In just a few weeks the YALSA blog will celebrate its first birthday. We launched with just a few posts on January 9, 2006 and geared up for using the blog as a informational tool during midwinter meeting. Volunteer bloggers readied themselves to write-up the events and meetings they attended in San Antonio. And, with that midwinter meeting, the blog took off.

Almost one year later YALSA’s volunteer bloggers have written 400+ posts on topics ranging from teen reading, to gaming, to technology, to news related to teens and libraries, to professional development. The blog covered YALSA events and programs – as they happened, as they were about to happen, and even after they were over. With the possibility of DOPA looming large the blog proved to be a useful tool for getting the word out about the potential legislation and for educating readers about the positive uses of social networking in teen lives.

The blog was also the avenue with which YALSA launched its podcasts and setup a Technorati account for showing what other bloggers are saying about the YALSA blog. At the time of this post there are 149 links to the YALSA blog from 71 bloggers. The numbers continue to grow and that’s really exciting.

There have been times during the year when the blog received 2000 hits within a 24-hour period. That might not seem like a lot if you are Amazon, Apple, or The New York Times. But, for YALSA and its blog, that’s quite impressive.

Thanks to all the volunteer bloggers who helped to make the first year a success!

And meebo loves libraries. For all of the libraries out there who offer IM reference meebo has taken notice of your endeavours and applauds those libraries who are using meebo as a tool to connect with patrons.

As stated in the post: “One of our most loyal user groups was completely unexpected… librarians.”

During October a small group of YALSA bloggers are posting ideas and information about positive uses of social networking tools in schools and libraries. Here’s positive use #5.

As we know, teens have been a major force behind the success of blogging software. Blogs give teens an audience, a way to keep up with friends, opportunities for feedback, and a means to connect to others. For the same reasons, teachers and librarians have also found merit in blogging. For example, check out Mr. Ahlness’ third grade class blog. Or Mrs. Glatt’s brand new Charger Guys Read blog. Or, check the growing list of Library Blogs for Teen Patrons that are posted on Library Success: A Best Practicies Wiki.

My school’s student newspaper, The Gargoyle, has been published online using WordPress software since last December. Though the students still produce a monthly print edition of the paper, the Online Gargoyle has room for all kinds of extra features and isn’t bound by the monthly deadline. Sports scores and stories are published right after games are played. The online extras include a photo gallery and an art gallery, which are both in brilliant color. Mistakes can (and are!) corrected. The OG has an RSS feed, which allows me to subscribe to the updates in my news aggregator. The front “page” also links to the Principal’s blog and to my library blog, Gargoyles Loose in the Library.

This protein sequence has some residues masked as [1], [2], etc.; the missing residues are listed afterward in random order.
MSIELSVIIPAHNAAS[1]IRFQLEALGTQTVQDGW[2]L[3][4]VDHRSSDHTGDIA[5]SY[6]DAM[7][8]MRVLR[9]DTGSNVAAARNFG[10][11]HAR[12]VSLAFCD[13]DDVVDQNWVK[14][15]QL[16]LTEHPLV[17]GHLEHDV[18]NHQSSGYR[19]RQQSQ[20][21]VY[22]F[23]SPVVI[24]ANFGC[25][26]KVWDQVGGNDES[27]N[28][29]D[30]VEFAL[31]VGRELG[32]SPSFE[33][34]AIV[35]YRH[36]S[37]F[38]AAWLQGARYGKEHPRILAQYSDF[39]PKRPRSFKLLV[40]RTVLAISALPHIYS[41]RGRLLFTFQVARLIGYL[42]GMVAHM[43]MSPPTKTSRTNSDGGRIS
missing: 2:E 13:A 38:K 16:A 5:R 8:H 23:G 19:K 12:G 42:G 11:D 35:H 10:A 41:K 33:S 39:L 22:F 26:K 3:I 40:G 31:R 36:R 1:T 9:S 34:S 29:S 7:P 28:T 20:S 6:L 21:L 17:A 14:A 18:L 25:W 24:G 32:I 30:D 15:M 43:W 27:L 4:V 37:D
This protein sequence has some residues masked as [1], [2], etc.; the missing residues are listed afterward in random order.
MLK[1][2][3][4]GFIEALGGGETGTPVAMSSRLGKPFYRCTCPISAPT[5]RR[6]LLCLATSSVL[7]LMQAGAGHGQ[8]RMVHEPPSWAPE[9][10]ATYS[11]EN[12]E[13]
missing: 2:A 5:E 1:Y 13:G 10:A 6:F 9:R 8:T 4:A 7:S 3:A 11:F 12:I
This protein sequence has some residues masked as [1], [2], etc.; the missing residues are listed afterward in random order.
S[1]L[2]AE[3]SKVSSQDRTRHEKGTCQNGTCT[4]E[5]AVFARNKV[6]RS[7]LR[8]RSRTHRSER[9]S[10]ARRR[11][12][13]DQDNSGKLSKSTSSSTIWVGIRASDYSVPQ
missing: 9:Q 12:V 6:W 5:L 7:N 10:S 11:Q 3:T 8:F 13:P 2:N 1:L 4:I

Again, if DOPA is passed, public library teen blogs and blogs supported by schools like mine, Mrs. Glatt’s, and Mr. Ahlness’ may no longer be used by teens and librarians to publish and share information. That also means a lost opportunity to teach teens safe and effective uses of blogs while improving their skills as readers and writers.

Check out Michelle Glatt’s site where she is starting a Guys Read program at her school library at the end of this month which will involve themed booktalks, guest speakers, blogging, and podcasting. Michelle is a School Media Specialist at Chiddix Junior High School in Normal, Illinois (yes, Normal-whose name was taken from a ‘normal school’ whose purpose was to teach standards or norms). She has a great presence on the front page of Chiddix’s web site, has a huge following for her booktalk program in partnership with the local public library and has integrated such tools as Flickr, and WordPress into the school web site.

Posted by Kelly Czarnecki

Posted by Linda W. Braun

Now that I posted links to librarian blogs that talk about teens and teens in libraries. And posted links to blogs for teens about YA programs and services. I thought it also made sense to post links to blogs written by YA authors. So, as per my usual style, here are a few to get started:

Meg Cabot
Cecil Castellucci
John Green
Brent Hartinger

If you know of others let us know in a comment to this post.

Posted by Linda W. Braun

A couple of days ago I blogged about blogs written by YA librarians that focus on topics of interest to librarians working with/for teens. I realized that it would also be good to blog about some of the blogs that libraries are maintaining in order to promote and discuss YA services in the library. Here’s a short list to get started: